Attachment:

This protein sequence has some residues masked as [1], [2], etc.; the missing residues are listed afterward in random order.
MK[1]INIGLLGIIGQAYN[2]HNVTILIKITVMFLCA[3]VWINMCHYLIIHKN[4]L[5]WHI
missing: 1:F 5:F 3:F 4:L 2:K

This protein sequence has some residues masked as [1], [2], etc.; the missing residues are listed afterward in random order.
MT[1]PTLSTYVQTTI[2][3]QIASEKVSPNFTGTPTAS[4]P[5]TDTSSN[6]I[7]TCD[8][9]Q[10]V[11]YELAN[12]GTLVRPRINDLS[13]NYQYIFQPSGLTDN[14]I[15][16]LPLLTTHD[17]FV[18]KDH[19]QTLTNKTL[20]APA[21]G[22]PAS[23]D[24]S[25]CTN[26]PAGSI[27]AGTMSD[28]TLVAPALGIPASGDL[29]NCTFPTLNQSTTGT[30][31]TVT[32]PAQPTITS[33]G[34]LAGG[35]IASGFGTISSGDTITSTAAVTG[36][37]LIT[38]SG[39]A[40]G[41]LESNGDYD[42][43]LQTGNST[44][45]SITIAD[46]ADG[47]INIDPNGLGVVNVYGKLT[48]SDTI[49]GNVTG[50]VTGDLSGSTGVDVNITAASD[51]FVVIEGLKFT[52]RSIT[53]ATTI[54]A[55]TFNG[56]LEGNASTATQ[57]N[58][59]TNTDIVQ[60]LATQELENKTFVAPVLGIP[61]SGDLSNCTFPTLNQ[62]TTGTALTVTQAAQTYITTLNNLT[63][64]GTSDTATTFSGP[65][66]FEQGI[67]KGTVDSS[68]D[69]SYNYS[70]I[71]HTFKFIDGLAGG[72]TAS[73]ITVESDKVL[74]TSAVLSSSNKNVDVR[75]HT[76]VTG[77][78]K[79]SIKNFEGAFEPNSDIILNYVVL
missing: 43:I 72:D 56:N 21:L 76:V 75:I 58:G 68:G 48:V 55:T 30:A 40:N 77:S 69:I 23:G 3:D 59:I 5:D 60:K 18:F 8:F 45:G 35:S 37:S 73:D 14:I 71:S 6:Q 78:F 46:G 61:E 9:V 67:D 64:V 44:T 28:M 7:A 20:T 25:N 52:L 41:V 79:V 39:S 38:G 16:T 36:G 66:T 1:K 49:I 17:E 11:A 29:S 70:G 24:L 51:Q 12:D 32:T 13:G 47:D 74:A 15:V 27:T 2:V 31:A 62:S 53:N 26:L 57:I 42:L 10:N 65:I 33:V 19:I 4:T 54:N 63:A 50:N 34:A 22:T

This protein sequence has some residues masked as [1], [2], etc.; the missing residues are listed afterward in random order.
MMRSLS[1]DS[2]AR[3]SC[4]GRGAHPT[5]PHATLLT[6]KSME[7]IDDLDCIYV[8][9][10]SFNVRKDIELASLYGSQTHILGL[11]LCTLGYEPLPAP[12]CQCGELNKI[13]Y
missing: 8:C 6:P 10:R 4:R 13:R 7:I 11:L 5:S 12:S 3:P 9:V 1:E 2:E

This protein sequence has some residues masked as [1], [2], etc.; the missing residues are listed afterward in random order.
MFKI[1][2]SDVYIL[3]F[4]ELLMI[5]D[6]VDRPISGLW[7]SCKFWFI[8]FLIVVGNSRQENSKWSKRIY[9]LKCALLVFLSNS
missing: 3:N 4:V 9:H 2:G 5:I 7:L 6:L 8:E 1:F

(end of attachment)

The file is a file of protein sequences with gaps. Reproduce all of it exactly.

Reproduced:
This protein sequence has some residues masked as [1], [2], etc.; the missing residues are listed afterward in random order.
MK[1]INIGLLGIIGQAYN[2]HNVTILIKITVMFLCA[3]VWINMCHYLIIHKN[4]L[5]WHI
missing: 1:F 5:F 3:F 4:L 2:K

This protein sequence has some residues masked as [1], [2], etc.; the missing residues are listed afterward in random order.
MT[1]PTLSTYVQTTI[2][3]QIASEKVSPNFTGTPTAS[4]P[5]TDTSSN[6]I[7]TCD[8][9]Q[10]V[11]YELAN[12]GTLVRPRINDLS[13]NYQYIFQPSGLTDN[14]I[15][16]LPLLTTHD[17]FV[18]KDH[19]QTLTNKTL[20]APA[21]G[22]PAS[23]D[24]S[25]CTN[26]PAGSI[27]AGTMSD[28]TLVAPALGIPASGDL[29]NCTFPTLNQSTTGT[30][31]TVT[32]PAQPTITS[33]G[34]LAGG[35]IASGFGTISSGDTITSTAAVTG[36][37]LIT[38]SG[39]A[40]G[41]LESNGDYD[42][43]LQTGNST[44][45]SITIAD[46]ADG[47]INIDPNGLGVVNVYGKLT[48]SDTI[49]GNVTG[50]VTGDLSGSTGVDVNITAASD[51]FVVIEGLKFT[52]RSIT[53]ATTI[54]A[55]TFNG[56]LEGNASTATQ[57]N[58][59]TNTDIVQ[60]LATQELENKTFVAPVLGIP[61]SGDLSNCTFPTLNQ[62]TTGTALTVTQAAQTYITTLNNLT[63][64]GTSDTATTFSGP[65][66]FEQGI[67]KGTVDSS[68]D[69]SYNYS[70]I[71]HTFKFIDGLAGG[72]TAS[73]ITVESDKVL[74]TSAVLSSSNKNVDVR[75]HT[76]VTG[77][78]K[79]SIKNFEGAFEPNSDIILNYVVL
missing: 43:I 72:D 56:N 21:L 76:V 75:I 58:G 68:G 48:V 55:T 30:A 40:N 77:S 69:I 23:G 3:D 59:I 5:D 60:K 18:F 8:F 45:G 35:S 37:S 73:D 14:I 71:S 6:Q 78:F 46:G 61:E 9:V 67:D 64:V 44:T 28:M 7:A 20:T 25:N 52:L 41:V 79:V 39:S 38:G 16:T 36:G 66:T 1:K 49:I 17:E 11:A 29:S 70:G 24:L 51:Q 12:D 32:T 13:G 47:D 74:A 15:V 27:T 2:V 31:A 62:S 53:N 26:L 57:I 42:L 10:N 65:I 33:V 19:I 4:T 54:N 63:A 50:N 34:A 22:T

This protein sequence has some residues masked as [1], [2], etc.; the missing residues are listed afterward in random order.
MMRSLS[1]DS[2]AR[3]SC[4]GRGAHPT[5]PHATLLT[6]KSME[7]IDDLDCIYV[8][9][10]SFNVRKDIELASLYGSQTHILGL[11]LCTLGYEPLPAP[12]CQCGELNKI[13]Y
missing: 8:C 6:P 10:R 4:R 13:R 7:I 11:L 5:S 12:S 3:P 9:V 1:E 2:E

This protein sequence has some residues masked as [1], [2], etc.; the missing residues are listed afterward in random order.
MFKI[1][2]SDVYIL[3]F[4]ELLMI[5]D[6]VDRPISGLW[7]SCKFWFI[8]FLIVVGNSRQENSKWSKRIY[9]LKCALLVFLSNS
missing: 3:N 4:V 9:H 2:G 5:I 7:L 6:L 8:E 1:F